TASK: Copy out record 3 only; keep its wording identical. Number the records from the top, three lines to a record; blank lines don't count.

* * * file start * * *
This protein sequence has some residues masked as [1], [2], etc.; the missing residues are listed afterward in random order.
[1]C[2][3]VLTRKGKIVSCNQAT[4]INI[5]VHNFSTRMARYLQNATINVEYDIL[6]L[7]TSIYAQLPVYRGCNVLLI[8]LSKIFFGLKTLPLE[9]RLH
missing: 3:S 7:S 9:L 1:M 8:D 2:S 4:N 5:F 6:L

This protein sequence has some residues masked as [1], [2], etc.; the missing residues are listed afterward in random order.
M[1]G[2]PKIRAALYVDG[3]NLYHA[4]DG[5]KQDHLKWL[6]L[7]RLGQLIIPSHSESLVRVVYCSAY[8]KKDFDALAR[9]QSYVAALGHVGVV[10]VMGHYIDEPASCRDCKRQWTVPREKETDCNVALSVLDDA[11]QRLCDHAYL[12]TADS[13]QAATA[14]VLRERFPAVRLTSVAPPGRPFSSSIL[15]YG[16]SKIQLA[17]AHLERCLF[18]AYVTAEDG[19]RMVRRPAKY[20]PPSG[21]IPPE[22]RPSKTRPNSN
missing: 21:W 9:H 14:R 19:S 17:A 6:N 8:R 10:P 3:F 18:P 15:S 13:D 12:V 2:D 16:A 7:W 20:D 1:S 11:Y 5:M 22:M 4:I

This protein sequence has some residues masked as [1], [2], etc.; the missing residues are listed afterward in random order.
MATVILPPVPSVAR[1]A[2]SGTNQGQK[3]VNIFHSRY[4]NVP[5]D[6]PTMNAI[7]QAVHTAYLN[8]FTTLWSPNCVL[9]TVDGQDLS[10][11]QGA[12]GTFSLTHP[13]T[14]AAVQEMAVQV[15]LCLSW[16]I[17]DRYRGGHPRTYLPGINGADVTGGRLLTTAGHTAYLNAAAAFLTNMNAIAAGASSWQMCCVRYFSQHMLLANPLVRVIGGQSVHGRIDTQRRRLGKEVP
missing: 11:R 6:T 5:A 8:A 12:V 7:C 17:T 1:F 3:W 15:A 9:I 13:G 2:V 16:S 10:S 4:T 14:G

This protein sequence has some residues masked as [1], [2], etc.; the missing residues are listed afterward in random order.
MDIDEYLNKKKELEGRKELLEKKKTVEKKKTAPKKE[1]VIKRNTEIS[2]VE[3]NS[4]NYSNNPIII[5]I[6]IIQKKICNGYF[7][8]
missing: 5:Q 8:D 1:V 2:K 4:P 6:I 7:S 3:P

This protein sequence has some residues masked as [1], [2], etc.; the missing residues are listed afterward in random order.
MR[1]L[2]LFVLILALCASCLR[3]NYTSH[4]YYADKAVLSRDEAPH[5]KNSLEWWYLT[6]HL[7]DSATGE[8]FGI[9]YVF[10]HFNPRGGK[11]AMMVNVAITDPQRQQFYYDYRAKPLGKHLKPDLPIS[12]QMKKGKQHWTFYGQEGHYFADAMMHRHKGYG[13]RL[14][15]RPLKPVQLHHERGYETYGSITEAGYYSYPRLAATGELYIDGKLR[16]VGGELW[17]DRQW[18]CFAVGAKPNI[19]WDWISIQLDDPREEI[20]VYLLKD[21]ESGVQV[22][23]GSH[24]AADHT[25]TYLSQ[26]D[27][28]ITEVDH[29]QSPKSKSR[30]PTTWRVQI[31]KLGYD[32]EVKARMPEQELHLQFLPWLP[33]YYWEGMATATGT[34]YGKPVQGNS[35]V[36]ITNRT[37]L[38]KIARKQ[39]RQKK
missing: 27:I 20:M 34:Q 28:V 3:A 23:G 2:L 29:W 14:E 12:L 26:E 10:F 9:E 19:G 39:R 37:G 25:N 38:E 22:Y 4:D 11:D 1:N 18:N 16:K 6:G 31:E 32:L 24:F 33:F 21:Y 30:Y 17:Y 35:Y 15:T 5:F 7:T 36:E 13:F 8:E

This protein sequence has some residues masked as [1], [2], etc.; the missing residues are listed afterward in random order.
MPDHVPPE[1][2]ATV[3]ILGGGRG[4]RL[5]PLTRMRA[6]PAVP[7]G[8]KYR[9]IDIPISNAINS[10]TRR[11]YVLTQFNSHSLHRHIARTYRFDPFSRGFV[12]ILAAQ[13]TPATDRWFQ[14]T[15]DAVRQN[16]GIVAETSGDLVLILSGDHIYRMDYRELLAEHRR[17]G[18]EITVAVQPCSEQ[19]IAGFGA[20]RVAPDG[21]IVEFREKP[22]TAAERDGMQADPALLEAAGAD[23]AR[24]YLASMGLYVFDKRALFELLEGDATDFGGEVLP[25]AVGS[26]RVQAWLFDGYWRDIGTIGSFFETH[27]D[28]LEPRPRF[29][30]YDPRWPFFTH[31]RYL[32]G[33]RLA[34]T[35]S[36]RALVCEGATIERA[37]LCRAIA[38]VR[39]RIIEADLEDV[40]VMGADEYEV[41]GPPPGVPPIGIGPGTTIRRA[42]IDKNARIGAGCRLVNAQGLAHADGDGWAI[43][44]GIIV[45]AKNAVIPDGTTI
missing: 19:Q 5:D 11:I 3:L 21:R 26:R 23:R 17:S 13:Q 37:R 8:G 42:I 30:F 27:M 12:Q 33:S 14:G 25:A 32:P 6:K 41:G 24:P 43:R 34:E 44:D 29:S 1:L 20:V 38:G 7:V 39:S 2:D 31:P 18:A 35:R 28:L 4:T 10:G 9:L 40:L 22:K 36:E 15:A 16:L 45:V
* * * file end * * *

This protein sequence has some residues masked as [1], [2], etc.; the missing residues are listed afterward in random order.
MATVILPPVPSVAR[1]A[2]SGTNQGQK[3]VNIFHSRY[4]NVP[5]D[6]PTMNAI[7]QAVHTAYLN[8]FTTLWSPNCVL[9]TVDGQDLS[10][11]QGA[12]GTFSLTHP[13]T[14]AAVQEMAVQV[15]LCLSW[16]I[17]DRYRGGHPRTYLPGINGADVTGGRLLTTAGHTAYLNAAAAFLTNMNAIAAGASSWQMCCVRYFSQHMLLANPLVRVIGGQSVHGRIDTQRRRLGKEVP
missing: 11:R 6:T 5:A 8:A 12:V 7:C 17:T 1:F 3:W 15:A 9:I 13:G 2:V 16:S 10:S 4:T 14:G